A few years ago I was involved with a survey of parents of college students and one of the questions asked was whether they saved in their child's name, and if so, did they regret. 7% of the respondents had regrets--so for those bound for college, it appears to be a minor, if occasionally real, problem. Yes, but I would expect parents of college students to say this. It's the parents who had saved in their children's names and the kids DIDN'T go to college I would be interested in asking. In my mind, that would be the group most likely to have the regrets since you can make a reasonable argument that if the child didn't go to college, then they used the money saved in their name for that purpose for something else. Now, it could be they chose to start a business, but it could also be the kid chose to go out and buy a sportscar, so it's this group whose opinion I'd be interested in. And I'd want to know what percentage that is relative to how many went to college so you'd have some idea of what percentage of the college-age kids were affected.As with most surveys, it's always interesting to find out exactly what question was asked to understand if it was the right question, and what underlying assumptions the question makes.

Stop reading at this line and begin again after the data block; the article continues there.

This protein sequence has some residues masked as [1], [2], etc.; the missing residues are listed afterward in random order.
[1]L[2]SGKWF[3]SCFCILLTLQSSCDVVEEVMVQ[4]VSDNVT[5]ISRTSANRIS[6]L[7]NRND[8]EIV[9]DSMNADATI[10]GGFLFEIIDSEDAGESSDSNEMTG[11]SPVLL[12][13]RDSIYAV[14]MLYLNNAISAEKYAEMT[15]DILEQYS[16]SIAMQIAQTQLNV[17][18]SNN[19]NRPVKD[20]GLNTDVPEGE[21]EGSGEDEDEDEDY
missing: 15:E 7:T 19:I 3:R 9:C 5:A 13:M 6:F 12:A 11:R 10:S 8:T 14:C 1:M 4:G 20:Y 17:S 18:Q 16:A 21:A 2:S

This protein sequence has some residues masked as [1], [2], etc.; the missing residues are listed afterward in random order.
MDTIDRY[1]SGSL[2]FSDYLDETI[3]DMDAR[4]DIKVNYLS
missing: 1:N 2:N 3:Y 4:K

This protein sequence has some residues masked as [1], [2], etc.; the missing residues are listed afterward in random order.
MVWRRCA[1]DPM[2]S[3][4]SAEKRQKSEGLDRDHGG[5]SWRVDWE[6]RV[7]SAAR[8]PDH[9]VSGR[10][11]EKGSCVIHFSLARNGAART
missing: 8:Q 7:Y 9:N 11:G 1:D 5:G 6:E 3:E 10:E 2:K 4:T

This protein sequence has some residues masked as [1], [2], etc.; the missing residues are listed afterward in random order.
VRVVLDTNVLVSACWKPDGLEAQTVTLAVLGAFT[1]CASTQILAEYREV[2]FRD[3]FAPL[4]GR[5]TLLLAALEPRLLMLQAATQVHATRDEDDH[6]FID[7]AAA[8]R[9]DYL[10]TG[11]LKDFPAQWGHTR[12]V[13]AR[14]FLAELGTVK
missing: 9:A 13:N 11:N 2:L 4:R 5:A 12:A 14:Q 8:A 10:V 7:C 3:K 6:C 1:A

Gary11112, in my humble opinion, you'd be silly not to game the system in the manner you have proposed.My parents were entrepreneurs and owned their own business which in most years netted them in excess of $100,000 per year reportable income. Because they were a small business sole proprietorship, the IRS allwowed them to operate on cash-basis accounting. This meant that it was very easy to artificially induce large swings in income, for example by investing in a capital asset and writing it all off in a single year. (Note, there is nothing at all illegal about this.)So during my four years in college, they made a number of major investments, drastically added to inventory, accelerated payables and deferred receivables, and played other accounting games. (Still legal, mind you.) Their reportable income dropped precipitously, to the sub-poverty-level range, in fact. As for asset valuation, most of their assets were tied up in the business, which owned our house, cars, etc. Because the valuation of a sole proprietorship is more art than science, and luckily the US economy was in a mild recession at the time, they were then able to reasonably maintain that the business was worth far less than the some of its parts. A $50,000 cash investment in illiquid inventory which might take two years to move at retail prices was quickly revalued to $5,000 over a period of weeks.As a consequence, with both income and assets dramatically reduced, my entire education was financed by the US taxpayer. I qualified for pell grants for all four years, plus interest free loans, plus a number of other grants and need-based scholarships which were unique to my state and/or university. Never ONCE did any financial aid administrator raise any kind of eyebrow at any of this. The only problems I ever had with my financial aid were some minor matters pertaining to the reportability of my GI bill benefits.There was a negative side to all this manipulation, which is that income in subsequent years was higher once all the capital investment activity and inventory buildup began to pay off. On balance, though, we came out far, far ahead. And it was all legal. Ethical? Well, you be your own judge on that. As for me, I graduated from college debt-free and bought a porsche instead of paying off student loans.